Medicare isn't what it used to be; or, for that matter, what it was intended to be.
"No longer will illness crush and destroy the savings that they (the elderly) have so carefully put away over a lifetime so that they might enjoy dignity in their later years," promised Lyndon Baines Johnson on the eve of Medicare's enactment. "And," he added, "no longer will this nation refuse the hand of justice to those who have given a lifetime of service and wisdom and labor to the progress of this progressive country."
That was then: April 16, 1964. But this is now: four decades later and in the midst of a political transformation from Johnson's "Great Society" to George Bush's "Ownership Society." Now we find the government's "hand of justice" reaching ever deeper into the pockets of Medicare beneficiaries.
Today, when seniors enter a hospital with a Medicare card in one hand, they need to have a checkbook, or a supplemental insurance policy, in the other. They will encounter "balance billing," the amount demanded by the hospital or physician after Medicare pays.
It's called "cost sharing." After a lifetime of paying the FICA tax that finances Part A Medicare, and paying $78.20-a-month for Part B coverage, beneficiaries now pay more out-of-pocket in deductibles, copayments and non-covered services than they did before Medicare was enacted.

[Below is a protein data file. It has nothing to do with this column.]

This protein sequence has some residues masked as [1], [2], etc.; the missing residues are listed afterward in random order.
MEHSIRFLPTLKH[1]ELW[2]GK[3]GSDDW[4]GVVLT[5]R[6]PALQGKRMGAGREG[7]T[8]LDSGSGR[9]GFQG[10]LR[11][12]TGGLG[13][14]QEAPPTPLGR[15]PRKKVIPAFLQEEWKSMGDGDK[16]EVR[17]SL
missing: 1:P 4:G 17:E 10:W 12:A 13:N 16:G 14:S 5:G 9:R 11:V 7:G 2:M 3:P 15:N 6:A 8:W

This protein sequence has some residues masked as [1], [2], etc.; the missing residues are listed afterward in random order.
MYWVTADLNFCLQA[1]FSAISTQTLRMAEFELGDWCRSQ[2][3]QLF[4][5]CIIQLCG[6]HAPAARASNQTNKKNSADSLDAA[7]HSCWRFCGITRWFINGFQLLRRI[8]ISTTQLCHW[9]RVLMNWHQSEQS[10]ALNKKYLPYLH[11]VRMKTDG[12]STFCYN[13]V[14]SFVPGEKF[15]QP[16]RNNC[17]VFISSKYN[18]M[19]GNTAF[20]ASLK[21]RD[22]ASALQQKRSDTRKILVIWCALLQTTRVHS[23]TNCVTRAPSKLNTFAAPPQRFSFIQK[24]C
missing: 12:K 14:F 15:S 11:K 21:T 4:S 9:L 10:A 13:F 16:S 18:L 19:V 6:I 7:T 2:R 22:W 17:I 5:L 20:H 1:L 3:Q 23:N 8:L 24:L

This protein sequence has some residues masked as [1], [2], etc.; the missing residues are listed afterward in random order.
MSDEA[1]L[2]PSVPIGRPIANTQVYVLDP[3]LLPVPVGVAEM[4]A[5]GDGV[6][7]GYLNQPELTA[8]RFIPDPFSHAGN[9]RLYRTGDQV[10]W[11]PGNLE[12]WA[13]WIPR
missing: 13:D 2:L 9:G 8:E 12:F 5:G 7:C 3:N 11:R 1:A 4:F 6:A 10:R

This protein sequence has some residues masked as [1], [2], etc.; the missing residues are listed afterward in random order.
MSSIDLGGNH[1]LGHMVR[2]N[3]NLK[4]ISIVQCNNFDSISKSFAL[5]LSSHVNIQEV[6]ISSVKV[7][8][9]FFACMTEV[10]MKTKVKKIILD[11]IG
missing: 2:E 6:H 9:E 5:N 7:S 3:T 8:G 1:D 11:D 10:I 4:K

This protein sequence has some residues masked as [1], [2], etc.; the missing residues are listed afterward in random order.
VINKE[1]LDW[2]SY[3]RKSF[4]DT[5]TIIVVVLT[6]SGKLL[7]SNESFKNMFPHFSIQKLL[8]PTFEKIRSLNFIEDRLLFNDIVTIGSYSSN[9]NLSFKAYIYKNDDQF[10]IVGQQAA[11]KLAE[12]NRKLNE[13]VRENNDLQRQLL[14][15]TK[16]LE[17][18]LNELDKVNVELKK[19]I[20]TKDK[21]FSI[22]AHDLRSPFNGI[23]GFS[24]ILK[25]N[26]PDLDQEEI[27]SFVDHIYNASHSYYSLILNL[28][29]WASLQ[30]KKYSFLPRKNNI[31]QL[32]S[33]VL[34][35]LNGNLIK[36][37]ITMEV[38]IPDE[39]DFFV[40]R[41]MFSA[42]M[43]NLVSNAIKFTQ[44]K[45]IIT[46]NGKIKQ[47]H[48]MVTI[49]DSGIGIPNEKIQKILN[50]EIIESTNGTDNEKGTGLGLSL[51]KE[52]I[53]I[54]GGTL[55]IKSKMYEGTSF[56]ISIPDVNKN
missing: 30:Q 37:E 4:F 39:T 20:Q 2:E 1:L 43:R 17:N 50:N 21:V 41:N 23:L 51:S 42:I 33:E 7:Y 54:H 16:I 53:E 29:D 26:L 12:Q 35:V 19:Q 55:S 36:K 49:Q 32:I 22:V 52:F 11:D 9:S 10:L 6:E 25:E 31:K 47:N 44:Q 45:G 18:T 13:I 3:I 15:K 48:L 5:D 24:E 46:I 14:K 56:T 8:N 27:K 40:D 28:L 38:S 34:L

A 73-year-old Arizona caller to the senior legal helpline described his experience with this reality and questioned its legality. A two-day surgical stay and an ambulatory follow-up left him with a $12,400 hospital debt.
It included a laser procedure with a chargemaster price of $2,100. "Medicare paid $780 for that 15-minute procedure," he advised. "And now the hospital wants me to pay another $475. What's going on?" he asked. "I don't believe I should be expected to pay that much!"
I asked him to send me a copy of the bill. However, I advised him that the billing probably includes his $110 annual deductible, plus a 20 percent copayment. And, if he was treated by a non-participating physician, he could be balance billed at 115 percent above the Medicare approved rate, for up to 35 percent of the approved rate.
"That's all very complicated," he said. "I know it is," I replied. "And it's expensive." Hang on seniors; it's going to get worse.
(Pro bono legal information and advice is available to persons 55 and older through the USD Senior Legal Helpline, 1-800-747-1895;mmyers@ usd.edu)